There are dozens of other Scriptures showing this wonderful truth.  May this not make you wander in your assurance.  If you confess Christ and hold to faith, your sins were atoned for.  Do not wander in your evangelism either.  Though this is an overwhelmingly clear teaching in Scripture, we must also preach the gospel because we also believe that “Everyone who calls on the name of the Lord will be saved” (Rom. 10:13).  If you call on Jesus, then most certainly, he died for your sins.

Other reading on Limited Atonement:


One Way You Shouldn’t be Like Jesus

Jesus never wrote anything. He hung out, and talked, and healed. But if his followers had only done that, we wouldn’t know even that about him. Both-And, not Either-Or. And some people more one than the other.

– John Piper


Persevering in Prayer

Here’s the last post about petitioning God in prayer.  As promised, I will have the remainder of the TULIP series in the coming days.  These posts on prayer have seemed more important to me at the moment.

Praying with you,

Definition: Enduring in prayer so that I pray until I get an answer and blessings, not the ones that satisfy my selfishness, but ones that satisfy my longings to see God glorified in the outcome so that I get the most joy.

When we persevere in our prayers (or pray constantly, with endurance, or unceasingly, or always, etc) we are essentially putting our complete trust the Lord. We are going to him helplessly and presenting our requests to God. When we persevere, our faith and hope is in him. In essence, we are not losing heart. We can go to God and persevere because we know he is omniscient and omnipotent. He will not leave us out to dry. We can know, if we are a true child of God that we can say “Praise God” for a prayer request that happens and say “Praise God” for a prayer request that does not happen. Both happen because God wills and he wants to work everything together for our good (Rom. 8:28). If something doesn’t happen that we ask for, something better is in God’s mind. Something greater is on the way. For these reasons, we can persevere in prayer and pray continually.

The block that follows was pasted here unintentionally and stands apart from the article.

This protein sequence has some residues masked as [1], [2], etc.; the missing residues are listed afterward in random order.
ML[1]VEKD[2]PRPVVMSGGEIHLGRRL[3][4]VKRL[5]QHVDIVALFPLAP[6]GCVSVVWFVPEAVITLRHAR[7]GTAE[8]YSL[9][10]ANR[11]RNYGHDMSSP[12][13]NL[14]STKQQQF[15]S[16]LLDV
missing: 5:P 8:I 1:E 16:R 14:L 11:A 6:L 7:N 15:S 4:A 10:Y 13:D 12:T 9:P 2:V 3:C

• Genesis 32:22-32, Jacob wrestles with God. Just as God said to Moses, “Leave me alone,” he said to Jacob, “Let me go, for the day has broken.” Jacob would not let God go. He was persistent. He persevered. He said, “I will not let you go unless you bless me.” Jacob was not going to give up in his pursuit of God’s blessing. He literally wrestled with God physically. How much more should we spiritually wrestle with the Lord when we have requests to ask or sins to deal with? 
  • 1 Kings 18:41-46 is also a great example of perseverance. When Elijah was praying fervently for rain, he sent his servant up the mountain to look over the sea to check if there was any rain coming. Elijah asked his servant to do this seven times! He would not take “no” for an answer. He was persistent and he persevered. This is not to say that God will do everything we want if we just keep asking him, but it does mean that if we do not see an answer (as Elijah’s servant did not regarding the rain) we can, with faith in God’s sovereignty and faithfulness, that he will tell us yes or no or (continue to) wait.
  • Luke 18:1-8 is about the parable of the persistent widow. Verse 1 says: “And he told them a parable to the effect that they ought always to pray and not lose heart.”
  • Acts 1:14, “All these with one accord were devoting themselves to prayer.” The apostles and followers of Jesus were getting together to pray for guidance and for boldness. They wanted to be unified and preach the gospel. They were “devoted” to it.
  • Romans 12:12, “Rejoice in hope, be patient in tribulation, be constant (endure) in prayer.” To persevere in prayer simply means to be constant, to not give up, or to be continually in conversation with the Lord about certain issues. Here, in Romans 12, praying is connected to rejoicing in hope and being patient in tribulation. These three are paired up possibly because when we are hoping in the Lord, we rejoice in him and communicate that, in prayer, to him. In tribulations, we must endure patiently, and communicate, in prayer, trust in the Lord that he is in control and has our best good in mind. Those things are mentioned first, as indicators of what we need to pray. “Rejoice! Be patient! Pray about these things all the time.” Hope and tribulation are two opposite things. Paul urges the Romans that even in the most plentiful and most desperate situations we must pray to the Lord and love him despite of the circumstances. 
  • Ephesians 6:18, “Praying at all times in the Spirit, with all prayer and supplication for all the saints.” Here we are urged to pray for the saints at all times. We should pray specific prayers for believers that we know and are close to. We should also pray sweeping prayers for the world of believer that we will never meet.
  • Colossians 4:2, “Continue steadfastly in prayer, being watchful in it with thanksgiving.” Paul urges the Colossians to unwaveringly in pray. “Don’t lose heart! Don’t give up! Be on your guard in prayer by giving thanks always, lest you become selfish and ungrateful.” We must have an attitude of thanksgiving in our prayers. It keeps us humble and the more humble we are, the more we will want to go to God in prayer. There more we will want to go to God in prayer, the more we will pray and persevere.
  • 1 Thessalonians 5:16-18, “Rejoice always, pray without ceasing, give thanks in all circumstances; for this is the will of God in Christ Jesus for you.” This verse connects rejoicing and giving thanks with prayer. Again, we express both of these things to God in prayer. We can sing songs, yes, but those are nothing more than prayers set to music. Most of the Psalms are prayers, but when they were written, they may have been temple praise songs.